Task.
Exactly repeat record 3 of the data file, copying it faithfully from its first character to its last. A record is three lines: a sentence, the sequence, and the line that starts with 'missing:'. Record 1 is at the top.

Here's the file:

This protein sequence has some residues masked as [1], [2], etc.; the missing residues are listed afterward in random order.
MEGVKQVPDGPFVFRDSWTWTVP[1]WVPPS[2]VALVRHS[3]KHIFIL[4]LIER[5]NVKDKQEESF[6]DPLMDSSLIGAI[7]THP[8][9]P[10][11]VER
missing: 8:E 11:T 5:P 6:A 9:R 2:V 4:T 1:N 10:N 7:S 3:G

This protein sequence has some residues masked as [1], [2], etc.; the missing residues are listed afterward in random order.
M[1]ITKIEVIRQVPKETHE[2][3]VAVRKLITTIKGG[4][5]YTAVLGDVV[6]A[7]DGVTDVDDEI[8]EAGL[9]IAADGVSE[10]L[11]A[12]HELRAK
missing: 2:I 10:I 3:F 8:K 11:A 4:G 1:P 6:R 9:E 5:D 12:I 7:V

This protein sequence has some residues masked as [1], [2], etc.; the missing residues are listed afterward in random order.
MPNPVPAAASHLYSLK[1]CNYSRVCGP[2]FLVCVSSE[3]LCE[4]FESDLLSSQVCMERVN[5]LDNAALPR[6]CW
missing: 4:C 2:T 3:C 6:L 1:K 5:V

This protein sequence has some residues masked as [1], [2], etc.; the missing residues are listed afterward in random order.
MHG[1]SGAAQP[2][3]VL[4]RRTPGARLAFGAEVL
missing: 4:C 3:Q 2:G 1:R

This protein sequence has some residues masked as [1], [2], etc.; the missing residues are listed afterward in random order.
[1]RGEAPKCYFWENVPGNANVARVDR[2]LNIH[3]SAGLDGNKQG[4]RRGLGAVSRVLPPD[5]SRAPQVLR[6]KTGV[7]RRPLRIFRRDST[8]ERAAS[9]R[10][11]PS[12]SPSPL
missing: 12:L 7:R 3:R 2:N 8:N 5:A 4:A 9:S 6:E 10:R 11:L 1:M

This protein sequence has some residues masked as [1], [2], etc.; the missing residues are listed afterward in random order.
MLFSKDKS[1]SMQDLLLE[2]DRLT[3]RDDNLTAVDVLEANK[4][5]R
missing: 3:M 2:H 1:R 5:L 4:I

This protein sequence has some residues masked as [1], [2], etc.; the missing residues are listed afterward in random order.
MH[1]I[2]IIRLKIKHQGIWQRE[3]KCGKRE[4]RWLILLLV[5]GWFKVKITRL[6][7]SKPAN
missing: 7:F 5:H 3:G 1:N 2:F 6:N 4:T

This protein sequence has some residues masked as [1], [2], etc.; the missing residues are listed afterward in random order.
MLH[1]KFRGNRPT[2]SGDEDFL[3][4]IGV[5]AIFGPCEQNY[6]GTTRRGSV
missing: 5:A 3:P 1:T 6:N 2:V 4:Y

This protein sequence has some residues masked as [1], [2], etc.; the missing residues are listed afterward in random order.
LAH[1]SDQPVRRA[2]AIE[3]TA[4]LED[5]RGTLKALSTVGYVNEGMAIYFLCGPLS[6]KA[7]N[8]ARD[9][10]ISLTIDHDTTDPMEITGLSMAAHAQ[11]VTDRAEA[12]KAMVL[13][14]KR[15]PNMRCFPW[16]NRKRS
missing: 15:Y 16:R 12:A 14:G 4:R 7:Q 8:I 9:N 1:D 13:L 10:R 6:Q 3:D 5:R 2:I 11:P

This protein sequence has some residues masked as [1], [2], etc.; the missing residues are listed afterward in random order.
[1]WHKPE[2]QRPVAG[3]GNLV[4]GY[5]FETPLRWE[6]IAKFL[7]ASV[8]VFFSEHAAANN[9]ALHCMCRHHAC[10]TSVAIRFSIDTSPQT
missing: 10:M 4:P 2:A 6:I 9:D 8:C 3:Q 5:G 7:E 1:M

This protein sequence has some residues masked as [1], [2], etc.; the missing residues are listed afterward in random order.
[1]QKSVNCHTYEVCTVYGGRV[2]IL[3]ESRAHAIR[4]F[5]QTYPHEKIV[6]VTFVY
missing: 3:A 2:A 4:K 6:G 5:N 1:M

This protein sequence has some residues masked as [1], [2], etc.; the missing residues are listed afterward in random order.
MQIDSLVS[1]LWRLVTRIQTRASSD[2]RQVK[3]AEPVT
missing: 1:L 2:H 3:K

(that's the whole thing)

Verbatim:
This protein sequence has some residues masked as [1], [2], etc.; the missing residues are listed afterward in random order.
MPNPVPAAASHLYSLK[1]CNYSRVCGP[2]FLVCVSSE[3]LCE[4]FESDLLSSQVCMERVN[5]LDNAALPR[6]CW
missing: 4:C 2:T 3:C 6:L 1:K 5:V